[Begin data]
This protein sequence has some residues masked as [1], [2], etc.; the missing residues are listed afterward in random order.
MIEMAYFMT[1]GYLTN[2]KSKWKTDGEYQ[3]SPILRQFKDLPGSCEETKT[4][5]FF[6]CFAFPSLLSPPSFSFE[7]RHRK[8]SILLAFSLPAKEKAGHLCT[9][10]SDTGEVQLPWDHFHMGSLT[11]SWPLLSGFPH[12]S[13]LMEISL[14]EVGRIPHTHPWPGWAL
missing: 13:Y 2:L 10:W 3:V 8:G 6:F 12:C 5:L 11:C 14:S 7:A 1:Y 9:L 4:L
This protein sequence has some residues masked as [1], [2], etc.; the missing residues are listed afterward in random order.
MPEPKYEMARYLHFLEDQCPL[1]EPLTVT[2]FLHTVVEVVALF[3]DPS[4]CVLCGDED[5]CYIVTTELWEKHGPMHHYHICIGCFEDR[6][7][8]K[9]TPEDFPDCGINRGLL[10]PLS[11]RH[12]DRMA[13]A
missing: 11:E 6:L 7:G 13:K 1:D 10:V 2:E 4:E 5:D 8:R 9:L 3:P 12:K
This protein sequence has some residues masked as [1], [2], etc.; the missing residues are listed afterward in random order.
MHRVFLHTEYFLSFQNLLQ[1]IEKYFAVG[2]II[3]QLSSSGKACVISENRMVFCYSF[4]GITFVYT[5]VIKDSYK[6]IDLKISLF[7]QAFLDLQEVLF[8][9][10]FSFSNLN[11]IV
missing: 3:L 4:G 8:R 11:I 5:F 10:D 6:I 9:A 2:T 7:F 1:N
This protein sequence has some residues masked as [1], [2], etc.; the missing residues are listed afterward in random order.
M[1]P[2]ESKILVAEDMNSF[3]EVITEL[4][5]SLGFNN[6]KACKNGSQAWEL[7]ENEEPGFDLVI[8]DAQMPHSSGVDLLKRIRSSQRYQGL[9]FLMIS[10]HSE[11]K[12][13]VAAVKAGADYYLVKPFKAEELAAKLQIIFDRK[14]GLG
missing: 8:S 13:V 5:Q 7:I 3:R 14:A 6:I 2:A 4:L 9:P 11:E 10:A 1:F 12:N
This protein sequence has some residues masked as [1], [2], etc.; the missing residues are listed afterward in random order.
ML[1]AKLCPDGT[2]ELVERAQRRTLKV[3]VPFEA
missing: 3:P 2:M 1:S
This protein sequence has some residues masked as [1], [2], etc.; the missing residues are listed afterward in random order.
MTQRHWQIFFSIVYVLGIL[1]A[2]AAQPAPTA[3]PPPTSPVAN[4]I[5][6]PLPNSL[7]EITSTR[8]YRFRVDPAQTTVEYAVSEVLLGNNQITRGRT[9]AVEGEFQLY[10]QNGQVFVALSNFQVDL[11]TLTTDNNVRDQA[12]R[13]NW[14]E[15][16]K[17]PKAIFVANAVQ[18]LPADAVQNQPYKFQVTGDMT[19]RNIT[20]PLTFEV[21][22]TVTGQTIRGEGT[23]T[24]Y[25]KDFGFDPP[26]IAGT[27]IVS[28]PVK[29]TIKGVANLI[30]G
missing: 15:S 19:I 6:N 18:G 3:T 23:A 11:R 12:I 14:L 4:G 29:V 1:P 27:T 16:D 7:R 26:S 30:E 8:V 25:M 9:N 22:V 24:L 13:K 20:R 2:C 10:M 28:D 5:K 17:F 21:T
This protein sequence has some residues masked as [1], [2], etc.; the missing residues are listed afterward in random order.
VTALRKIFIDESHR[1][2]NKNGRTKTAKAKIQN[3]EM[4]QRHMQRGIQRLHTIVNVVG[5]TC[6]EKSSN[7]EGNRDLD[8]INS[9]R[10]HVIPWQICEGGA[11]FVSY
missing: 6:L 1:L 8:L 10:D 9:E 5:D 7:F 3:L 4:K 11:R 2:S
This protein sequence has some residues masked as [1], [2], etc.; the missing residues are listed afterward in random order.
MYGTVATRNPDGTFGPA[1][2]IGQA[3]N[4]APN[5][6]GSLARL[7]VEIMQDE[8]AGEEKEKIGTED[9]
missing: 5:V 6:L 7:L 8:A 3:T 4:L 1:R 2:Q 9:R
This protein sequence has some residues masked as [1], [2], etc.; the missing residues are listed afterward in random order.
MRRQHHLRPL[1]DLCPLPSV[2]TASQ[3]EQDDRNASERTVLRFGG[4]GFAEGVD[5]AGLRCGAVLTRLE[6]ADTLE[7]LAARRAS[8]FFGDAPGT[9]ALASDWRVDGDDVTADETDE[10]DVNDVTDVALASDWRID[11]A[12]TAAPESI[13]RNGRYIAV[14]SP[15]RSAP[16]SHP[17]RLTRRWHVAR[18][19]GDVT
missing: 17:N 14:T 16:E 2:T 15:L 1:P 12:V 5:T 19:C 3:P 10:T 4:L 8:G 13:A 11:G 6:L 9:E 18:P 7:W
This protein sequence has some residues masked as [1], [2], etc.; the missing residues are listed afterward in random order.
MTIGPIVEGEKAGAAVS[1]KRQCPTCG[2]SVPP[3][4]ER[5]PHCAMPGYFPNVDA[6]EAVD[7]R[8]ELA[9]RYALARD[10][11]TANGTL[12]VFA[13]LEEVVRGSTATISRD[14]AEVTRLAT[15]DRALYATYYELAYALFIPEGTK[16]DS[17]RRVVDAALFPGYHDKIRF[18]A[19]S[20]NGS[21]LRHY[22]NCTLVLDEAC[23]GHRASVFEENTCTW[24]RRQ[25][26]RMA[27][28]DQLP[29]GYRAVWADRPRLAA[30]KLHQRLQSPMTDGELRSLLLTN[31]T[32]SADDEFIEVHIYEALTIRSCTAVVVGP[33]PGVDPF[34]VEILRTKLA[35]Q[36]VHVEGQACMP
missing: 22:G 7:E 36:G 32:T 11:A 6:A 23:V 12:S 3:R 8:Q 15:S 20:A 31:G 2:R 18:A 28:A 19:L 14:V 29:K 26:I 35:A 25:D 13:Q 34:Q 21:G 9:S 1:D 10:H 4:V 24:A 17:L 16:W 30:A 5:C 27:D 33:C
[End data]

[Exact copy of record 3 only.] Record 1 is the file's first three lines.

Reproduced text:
This protein sequence has some residues masked as [1], [2], etc.; the missing residues are listed afterward in random order.
MHRVFLHTEYFLSFQNLLQ[1]IEKYFAVG[2]II[3]QLSSSGKACVISENRMVFCYSF[4]GITFVYT[5]VIKDSYK[6]IDLKISLF[7]QAFLDLQEVLF[8][9][10]FSFSNLN[11]IV
missing: 3:L 4:G 8:R 11:I 5:F 10:D 6:I 9:A 2:T 7:F 1:N